End of Year Giving Options

For many, the holidays are a time to reflect on their blessings over the past year and look for opportunities to help others who may need a helping hand. And, although it may not be as heart-warming (no offense to all our banking, finance and tax advisor friends), a call or visit with your financial advisor may reveal some new opportunities to help you do even more good this year.

(This information should not be construed as legal, regulatory, or tax advice. Please discuss with your financial advisor before taking any action.)

1. 2018 Lower Tax Rates: The tax cuts enacted last December lowered taxes for all beginning in the 2018 calendar year. High net worth individuals could expect to save $5,000, $10,000 or even $50,000 or more this year in taxes depending on their overall income levels. This gives us the opportunity to direct those dollars back at a local level to helping individuals in our community in need. Lifting our local communities is an excellent way to use the tax savings with less red tape and waste.

2. Appreciated Stock Donation:  The stock market has been on an incredible run over the last 10 years. Many individuals have stocks purchased long ago that are sitting with sizable capital gains. These appreciated stock positions make a PERFECT way to make charitable donations.  By donating stock instead of cash, there is no capital gains tax due and you can actually make a larger donation than with cash. For example, if you bought a stock long ago that has very little cost basis, you can peel out shares worth $10,000 for a Tocqueville Society donation. If you sold those shares and paid 23.8% in capital gains tax, the net proceeds would be somewhere between $7,000 -8,000. So donating stock can increase the amount of your gift and save the tax.  

3. Charitable Gift Bunching: Part of the tax package increased the standard deduction for individuals to $24,000 for a married couple. This means many more people will take the standard deduction this year instead of itemizing. So, a smaller charitable contribution each year of $2,500 may no longer be deductible if you take the standard deduction. Other items like Mortgage Interest and Real Estate Taxes will also not be deductible if you no longer itemize and instead take the standard deduction.  This is where tax planning with your CPA is important. You can pick a year, like 2018, and bunch all of your charitable gifts for the next four years. That would put you above the standard deduction level and you can itemize to deduct $10,000 in charitable gifts, along with mortgage interest, real estate and other taxes. Then in the subsequent three years you can take the standard deduction and not itemize or make a charitable gift. This would maximize the tax efficiency of your charitable giving.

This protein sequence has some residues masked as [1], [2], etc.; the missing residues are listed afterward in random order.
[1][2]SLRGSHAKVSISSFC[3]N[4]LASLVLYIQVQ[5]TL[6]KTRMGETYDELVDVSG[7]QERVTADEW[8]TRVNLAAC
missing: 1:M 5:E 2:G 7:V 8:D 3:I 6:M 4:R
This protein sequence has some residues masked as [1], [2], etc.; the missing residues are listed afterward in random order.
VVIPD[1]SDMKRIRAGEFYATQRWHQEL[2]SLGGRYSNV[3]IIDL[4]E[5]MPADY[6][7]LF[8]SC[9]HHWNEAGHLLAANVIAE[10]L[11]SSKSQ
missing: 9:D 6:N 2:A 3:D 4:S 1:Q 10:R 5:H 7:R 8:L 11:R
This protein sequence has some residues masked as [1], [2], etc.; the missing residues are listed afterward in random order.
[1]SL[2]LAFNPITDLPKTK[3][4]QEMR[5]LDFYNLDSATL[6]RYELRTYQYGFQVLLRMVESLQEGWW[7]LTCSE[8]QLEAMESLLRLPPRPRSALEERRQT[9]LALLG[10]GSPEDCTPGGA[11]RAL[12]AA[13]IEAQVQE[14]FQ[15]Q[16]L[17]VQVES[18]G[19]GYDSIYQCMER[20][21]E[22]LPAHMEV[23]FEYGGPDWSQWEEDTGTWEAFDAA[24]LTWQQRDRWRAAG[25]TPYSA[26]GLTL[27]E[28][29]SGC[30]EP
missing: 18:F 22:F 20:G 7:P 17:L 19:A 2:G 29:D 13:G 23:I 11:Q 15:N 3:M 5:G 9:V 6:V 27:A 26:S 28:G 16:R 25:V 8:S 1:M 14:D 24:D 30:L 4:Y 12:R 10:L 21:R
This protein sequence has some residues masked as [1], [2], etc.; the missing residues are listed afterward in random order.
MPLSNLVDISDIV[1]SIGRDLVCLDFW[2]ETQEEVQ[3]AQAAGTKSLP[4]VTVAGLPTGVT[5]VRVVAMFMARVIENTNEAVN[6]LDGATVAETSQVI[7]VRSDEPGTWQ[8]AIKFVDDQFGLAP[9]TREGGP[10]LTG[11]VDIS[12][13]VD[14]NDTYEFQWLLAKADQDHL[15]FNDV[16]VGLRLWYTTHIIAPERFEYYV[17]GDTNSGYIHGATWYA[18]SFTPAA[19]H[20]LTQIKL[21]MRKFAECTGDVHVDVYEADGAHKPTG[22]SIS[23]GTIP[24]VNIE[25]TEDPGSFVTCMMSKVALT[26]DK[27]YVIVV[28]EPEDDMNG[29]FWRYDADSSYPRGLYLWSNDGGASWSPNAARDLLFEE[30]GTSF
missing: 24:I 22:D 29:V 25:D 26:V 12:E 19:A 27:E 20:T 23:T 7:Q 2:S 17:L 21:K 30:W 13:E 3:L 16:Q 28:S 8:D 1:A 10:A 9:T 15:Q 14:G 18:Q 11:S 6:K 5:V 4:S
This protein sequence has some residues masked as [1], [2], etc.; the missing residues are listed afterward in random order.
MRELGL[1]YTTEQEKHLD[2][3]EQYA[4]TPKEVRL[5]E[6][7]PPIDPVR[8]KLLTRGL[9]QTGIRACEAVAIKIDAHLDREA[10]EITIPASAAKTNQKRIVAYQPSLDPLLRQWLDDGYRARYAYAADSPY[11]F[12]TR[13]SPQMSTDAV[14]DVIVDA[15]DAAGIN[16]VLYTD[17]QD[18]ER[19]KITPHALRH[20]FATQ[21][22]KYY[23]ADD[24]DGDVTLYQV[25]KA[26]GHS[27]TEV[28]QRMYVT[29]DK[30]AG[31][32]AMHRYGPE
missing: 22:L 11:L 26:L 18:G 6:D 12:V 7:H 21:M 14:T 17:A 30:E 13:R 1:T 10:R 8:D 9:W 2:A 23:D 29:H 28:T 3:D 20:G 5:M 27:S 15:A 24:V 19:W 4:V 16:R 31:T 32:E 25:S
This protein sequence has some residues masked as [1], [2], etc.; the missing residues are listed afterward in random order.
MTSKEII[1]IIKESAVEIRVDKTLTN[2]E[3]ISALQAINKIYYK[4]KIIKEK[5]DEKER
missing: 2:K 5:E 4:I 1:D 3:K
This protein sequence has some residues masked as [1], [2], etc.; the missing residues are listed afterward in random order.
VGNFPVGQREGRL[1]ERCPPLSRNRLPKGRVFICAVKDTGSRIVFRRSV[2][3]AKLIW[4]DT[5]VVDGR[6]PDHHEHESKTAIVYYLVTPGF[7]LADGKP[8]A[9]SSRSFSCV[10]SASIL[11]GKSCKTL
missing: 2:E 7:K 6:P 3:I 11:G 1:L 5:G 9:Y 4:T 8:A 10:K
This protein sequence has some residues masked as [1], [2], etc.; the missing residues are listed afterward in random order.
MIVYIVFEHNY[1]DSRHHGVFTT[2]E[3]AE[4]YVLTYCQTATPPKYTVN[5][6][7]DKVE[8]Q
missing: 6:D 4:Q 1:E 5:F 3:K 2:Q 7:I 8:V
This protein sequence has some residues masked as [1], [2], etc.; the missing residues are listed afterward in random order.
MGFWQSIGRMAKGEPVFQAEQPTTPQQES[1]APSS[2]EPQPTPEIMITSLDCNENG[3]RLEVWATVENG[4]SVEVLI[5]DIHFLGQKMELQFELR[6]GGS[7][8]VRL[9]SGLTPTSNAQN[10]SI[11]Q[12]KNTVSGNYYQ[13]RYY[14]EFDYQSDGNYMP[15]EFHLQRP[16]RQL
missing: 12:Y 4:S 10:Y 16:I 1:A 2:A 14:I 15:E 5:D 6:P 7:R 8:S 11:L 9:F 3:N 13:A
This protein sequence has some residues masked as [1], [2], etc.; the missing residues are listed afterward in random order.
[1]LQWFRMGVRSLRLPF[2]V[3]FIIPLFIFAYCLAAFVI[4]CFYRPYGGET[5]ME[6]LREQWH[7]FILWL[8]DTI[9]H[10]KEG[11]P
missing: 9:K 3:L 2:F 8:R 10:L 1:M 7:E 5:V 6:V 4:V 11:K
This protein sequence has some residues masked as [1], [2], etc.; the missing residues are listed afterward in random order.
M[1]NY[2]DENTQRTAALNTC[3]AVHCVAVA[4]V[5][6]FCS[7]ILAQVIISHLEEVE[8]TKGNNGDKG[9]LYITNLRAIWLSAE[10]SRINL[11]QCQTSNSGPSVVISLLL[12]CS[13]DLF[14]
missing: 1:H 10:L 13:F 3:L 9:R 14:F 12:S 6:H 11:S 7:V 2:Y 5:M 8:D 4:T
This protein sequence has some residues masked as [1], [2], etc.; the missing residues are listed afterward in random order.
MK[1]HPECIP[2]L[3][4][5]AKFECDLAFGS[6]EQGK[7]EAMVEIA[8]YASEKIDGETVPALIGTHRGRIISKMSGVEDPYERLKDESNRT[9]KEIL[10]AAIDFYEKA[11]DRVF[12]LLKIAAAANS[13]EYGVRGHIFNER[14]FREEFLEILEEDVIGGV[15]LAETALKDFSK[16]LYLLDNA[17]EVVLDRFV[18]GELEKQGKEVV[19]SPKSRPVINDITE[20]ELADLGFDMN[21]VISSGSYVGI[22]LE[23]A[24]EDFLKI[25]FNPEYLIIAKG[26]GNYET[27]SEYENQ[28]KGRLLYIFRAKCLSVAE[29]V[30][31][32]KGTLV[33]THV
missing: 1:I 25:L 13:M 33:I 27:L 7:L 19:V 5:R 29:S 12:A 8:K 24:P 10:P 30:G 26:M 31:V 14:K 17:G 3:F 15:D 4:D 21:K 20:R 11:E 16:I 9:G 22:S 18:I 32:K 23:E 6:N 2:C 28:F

4. IRA Charitable Distribution: The Pension Protection Act of 2006 introduced the Qualified Charitable Distribution provision for Traditional and Roth IRA owners (or beneficiary after the death of the owner) who are age 70 ½  or older to make charitable contributions of up to $100,000 every year directly from their IRAs to an eligible organization without incurring any adverse federal income tax consequences. The distribution counts for the purpose of the Required Minimum Distribution from IRAs but is not included in calculating the individual taxpayers limitation on charitable deduction in the year the donation was made.